Superpower Dogs, an inspiring true story of extraordinary dogs and their life-saving superpowers, opened March 15th at IMAX, giant screen and digital cinemas in museums, science centers and other cultural institutions worldwide.
One of five featured dogs in the movie is San Diego’s beloved surf dog Ricochet, a registered and certified goal-directed therapy dog. The other four pooches include Henry, an avalanche rescue dog, Reef, a water rescue dog, Halo, a search and rescue dog and Tipper/Tony who sniff out poachers in South Africa. All these dogs rescue individuals in physical trauma, Ricochet, on the other paw, rescues people from emotional trauma, such as PTSD.
The film, narrated by Chris Evans, takes you on an epic journey around the globe, introducing you to these remarkable dogs. Ricochet’s sequence focuses on her ability to enrich the well-being of veterans with PTSD and children with special needs through the healing power of the ocean, combined with the healing power of a dog. 10 years ago, Ricochet jumped on the board of Patrick Ivison, a 14 year old boy who is quadriplegic (he makes a cameo in the film.) Since then, she has surfed with hundreds of kids with special needs, people with disabilities, wounded warriors and veterans with PTSD.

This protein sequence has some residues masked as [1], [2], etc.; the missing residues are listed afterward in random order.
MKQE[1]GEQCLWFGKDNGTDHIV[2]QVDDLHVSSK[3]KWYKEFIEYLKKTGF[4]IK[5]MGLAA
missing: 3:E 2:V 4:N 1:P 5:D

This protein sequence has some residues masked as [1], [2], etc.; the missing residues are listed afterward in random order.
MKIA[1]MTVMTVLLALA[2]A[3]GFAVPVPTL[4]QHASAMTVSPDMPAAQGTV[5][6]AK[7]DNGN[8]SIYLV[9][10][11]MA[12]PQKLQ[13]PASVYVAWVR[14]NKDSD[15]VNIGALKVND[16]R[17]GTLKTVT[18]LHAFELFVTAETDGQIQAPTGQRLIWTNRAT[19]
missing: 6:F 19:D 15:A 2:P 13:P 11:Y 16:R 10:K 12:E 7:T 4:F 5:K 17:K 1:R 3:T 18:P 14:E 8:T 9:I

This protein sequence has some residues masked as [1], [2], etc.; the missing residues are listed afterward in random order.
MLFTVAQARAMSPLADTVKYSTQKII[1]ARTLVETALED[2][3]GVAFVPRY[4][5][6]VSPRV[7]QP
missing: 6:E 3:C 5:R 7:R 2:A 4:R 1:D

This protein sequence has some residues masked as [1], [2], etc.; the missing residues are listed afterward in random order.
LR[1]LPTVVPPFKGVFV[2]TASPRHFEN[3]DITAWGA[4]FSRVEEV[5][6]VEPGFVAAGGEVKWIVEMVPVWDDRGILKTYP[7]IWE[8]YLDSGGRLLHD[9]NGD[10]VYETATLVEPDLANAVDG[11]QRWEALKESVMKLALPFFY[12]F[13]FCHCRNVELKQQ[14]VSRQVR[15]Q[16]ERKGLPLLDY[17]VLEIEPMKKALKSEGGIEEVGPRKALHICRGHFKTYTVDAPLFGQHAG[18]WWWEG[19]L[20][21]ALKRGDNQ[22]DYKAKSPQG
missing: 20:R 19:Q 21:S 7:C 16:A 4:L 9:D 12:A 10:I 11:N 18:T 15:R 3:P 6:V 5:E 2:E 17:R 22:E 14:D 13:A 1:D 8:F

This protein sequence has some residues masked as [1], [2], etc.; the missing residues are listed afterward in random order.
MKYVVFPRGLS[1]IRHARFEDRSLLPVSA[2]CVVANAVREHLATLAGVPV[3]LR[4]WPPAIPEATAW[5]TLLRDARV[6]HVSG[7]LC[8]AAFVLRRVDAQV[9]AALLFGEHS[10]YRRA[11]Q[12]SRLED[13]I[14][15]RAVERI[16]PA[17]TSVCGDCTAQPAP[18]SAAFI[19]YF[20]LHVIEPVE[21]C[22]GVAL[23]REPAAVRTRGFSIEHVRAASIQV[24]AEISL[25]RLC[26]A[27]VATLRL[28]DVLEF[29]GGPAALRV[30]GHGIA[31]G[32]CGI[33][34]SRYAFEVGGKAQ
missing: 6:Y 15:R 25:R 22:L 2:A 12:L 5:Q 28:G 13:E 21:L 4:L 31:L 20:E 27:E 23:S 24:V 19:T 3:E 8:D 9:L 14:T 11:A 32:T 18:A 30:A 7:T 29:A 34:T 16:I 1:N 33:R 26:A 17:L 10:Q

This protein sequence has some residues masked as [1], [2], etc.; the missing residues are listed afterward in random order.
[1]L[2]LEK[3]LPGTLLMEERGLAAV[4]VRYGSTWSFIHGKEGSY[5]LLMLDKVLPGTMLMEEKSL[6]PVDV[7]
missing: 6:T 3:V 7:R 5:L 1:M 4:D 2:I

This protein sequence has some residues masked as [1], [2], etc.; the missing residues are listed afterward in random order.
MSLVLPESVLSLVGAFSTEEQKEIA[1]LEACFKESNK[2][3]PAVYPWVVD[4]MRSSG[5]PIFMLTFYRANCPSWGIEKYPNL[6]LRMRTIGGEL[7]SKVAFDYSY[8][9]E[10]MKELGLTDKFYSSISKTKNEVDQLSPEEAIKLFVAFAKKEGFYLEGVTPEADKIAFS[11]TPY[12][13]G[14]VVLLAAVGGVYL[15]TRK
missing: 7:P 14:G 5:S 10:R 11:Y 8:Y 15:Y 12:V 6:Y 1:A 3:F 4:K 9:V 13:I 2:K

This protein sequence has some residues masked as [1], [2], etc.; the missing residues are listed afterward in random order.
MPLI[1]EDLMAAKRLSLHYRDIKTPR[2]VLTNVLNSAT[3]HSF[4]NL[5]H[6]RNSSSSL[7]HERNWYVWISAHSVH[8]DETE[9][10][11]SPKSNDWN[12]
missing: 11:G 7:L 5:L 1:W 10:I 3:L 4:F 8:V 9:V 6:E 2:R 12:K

Ricochet’s emotional healing is told through the experiences of her co-stars, Staff Sergeant Persons B. Griffith IV Ret (Griff), a Marine combat veteran with PTSD, and Jodi Powell, the mother of seven year old Logan who has sensory processing disorder.
“I just hope Ricochet’s sequence will be the catalyst that gives hope to veterans with PTSD who are suffering in silence or contemplating suicide, as well as anyone else who is faced with emotional, physical or cognitive challenges”, said Fridono.
Fridono believes all dogs have these healing powers, and all dogs have superpowers. After watching this film, you’ll learn even more about the bond you have with your own superpower dog.
See Superpower Dogs NOW inside the iconic Heikoff Giant Dome Theater at the Fleet Science Center, located at 1875 El Prado, San Diego.